20 Life Lessons I Learned in 20 Years While Running a Business

I’ll be honest. I didn’t realize it been 20 years since I started working for myself until I saw it on LinkedIn. In that time I’ve worked with a wide variety of brands, projects I never would’ve anticipated, with different types of companies, a myriad of personalities and work styles, and ever-changing technologies.

Here’s a list of 20 life lessons I have gained from my years of owning a business that can be applied to so many part of life.

  1. Partner with smart, reputable, trustworthy colleagues, vendors, and clients.
  2. Targeting customers remains the same, even if the technology has changed. The hype may get an initial response, but it’s the quality that keeps people coming back.
  3. Be honest.
  4. When you end a project, always try to do it with a handshake. You just might meet that client again working for another company.
  5. Keep learning.
  6. Be curious. I ask a lot of questions, and it often inspires further conversation.
  7. Actively listen. Take a breath. Then respond.
  8. Read a few days worth of your emails before you send them out. Are you sending them out with a positive tone or starting off all your emails with the negative? (I literally changed my email tone after monitoring them about 10 years ago).
  9. You will make mistakes. Admit it when you do.
  10. If you are stuck, walk away. I resolve a lot of issues when I shut my computer and go for a walk.
  11. It’s okay to say no to a project, especially when your gut tells you to.
  12. Check your emails at specific times each day. Otherwise, shut it off. It’s amazing how much more productive you can be without the distractions.
  13. It’s easy to get comfortable working alone. Face-to-face meetings can inspire change and a new direction.
  14. Have a schedule. I find that time blocking my day (Using the Best Self journal) has improved my focus and productivity immensely.
  15. Try something new.
  16. Keep reaching. What’s your goal?
  17. Most people really don’t like networking events. Do it anyways; set a goal beforehand. Someone may become a future colleague or customer.
  18. Be flexible.
  19. Don’t be afraid to ask someone to clarify, if you don’t understand.
  20. If you are bored on a regular basis, it might be time to change what you do. Or how you do it.

And remember that if you have a stressful phase, sleep on it, as a fresh day and mood awaits you.

The journey continues.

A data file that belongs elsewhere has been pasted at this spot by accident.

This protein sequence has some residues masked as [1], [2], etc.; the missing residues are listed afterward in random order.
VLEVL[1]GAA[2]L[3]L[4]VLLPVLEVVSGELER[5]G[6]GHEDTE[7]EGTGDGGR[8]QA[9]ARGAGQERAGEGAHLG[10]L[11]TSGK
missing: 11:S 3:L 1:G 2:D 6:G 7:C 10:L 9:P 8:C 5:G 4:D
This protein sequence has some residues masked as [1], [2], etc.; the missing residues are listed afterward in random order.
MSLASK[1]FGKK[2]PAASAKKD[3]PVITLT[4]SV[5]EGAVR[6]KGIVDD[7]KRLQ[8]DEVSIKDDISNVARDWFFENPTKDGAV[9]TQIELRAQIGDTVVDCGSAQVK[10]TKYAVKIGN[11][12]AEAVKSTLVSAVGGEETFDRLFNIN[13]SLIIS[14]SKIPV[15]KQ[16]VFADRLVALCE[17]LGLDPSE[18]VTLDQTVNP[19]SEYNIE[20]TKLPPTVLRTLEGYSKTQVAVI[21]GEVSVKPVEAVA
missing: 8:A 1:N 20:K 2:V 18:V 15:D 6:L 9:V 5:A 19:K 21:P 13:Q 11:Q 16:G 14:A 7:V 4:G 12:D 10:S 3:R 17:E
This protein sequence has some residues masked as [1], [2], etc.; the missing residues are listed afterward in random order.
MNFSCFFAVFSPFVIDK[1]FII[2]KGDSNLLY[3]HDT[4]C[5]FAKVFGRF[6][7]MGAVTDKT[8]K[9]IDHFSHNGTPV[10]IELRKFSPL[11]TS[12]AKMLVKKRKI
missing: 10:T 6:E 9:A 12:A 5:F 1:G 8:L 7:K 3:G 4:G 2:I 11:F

Cindy

Yes, I am a Consultant. And a Business Owner.

I have been a consultant for 18 years. Long enough to know some people roll their eyes, think I only work 2 hours a day, or can make my own schedule around my favorite TV shows. Wrong!

I am a business owner whose clients depend on me to achieve our set-upon goals.   If I didn’t work diligently, honestly, and flexibly, I would not have some clients for 10+ years. Yes, still take the time to search out new and exciting projects.

As an audience development/marketing/database management consultant (the role changes with the project) on a daily basis I have to:

  1. Get work done on schedule.
  2. Listen to my clients’ needs, sometimes helping them to articulate their goals.
  3. Regularly communicate project status and ideas to current clients. Also attend in-person and phone meetings.
  4. Be vigilant to make sure that my customers respond to emails and phone calls, so projects don’t stall.
  5. Know a variety of vendors my clients can work with—email providers, telemarketing, database management, email, auditing firms, copy writers, others I can partner with on certain projects.
  6. Stay involved in the marketing industry by reading, attending events, and doing.
  7. Have experience working with different social media platforms.
  8. Keep abreast of changing rules impacting outbound and inbound marketing emails ie. CAN-SPAM laws , telemarketing, BPA, USPS with regards to mailing periodicals.

Plus, there is ongoing work to do to keep my business running:

  1. Have trusted professionals who help me with design work, accounting, legal, and financial issues.
  2. Seek out new prospects, put together proposals as requested. Revise pricing for current clients as projects change.
  3. Keep my blog updated, to communicate my business knowledge and perspective to clients and prospects.
  4. Keep up with billing, processing payments.
  5. Handle marketing, create a new logo and website.

Every year I think I learn to run my business more effectively. This year, for the first time, I have followed the lead of successful business owners and set aside weekly time on my calendar to focus on growing and honing my business. It’s too easy to spend all day on project work, not focusing on the business. This set-aside time has made me more efficient, given me some new ideas to try this year.

The balance of client-related work vs. running the business is delicate, yet important to manage. So yes, I am a consultant. And a successful business owner.  And proud of both.

The journey continues.

C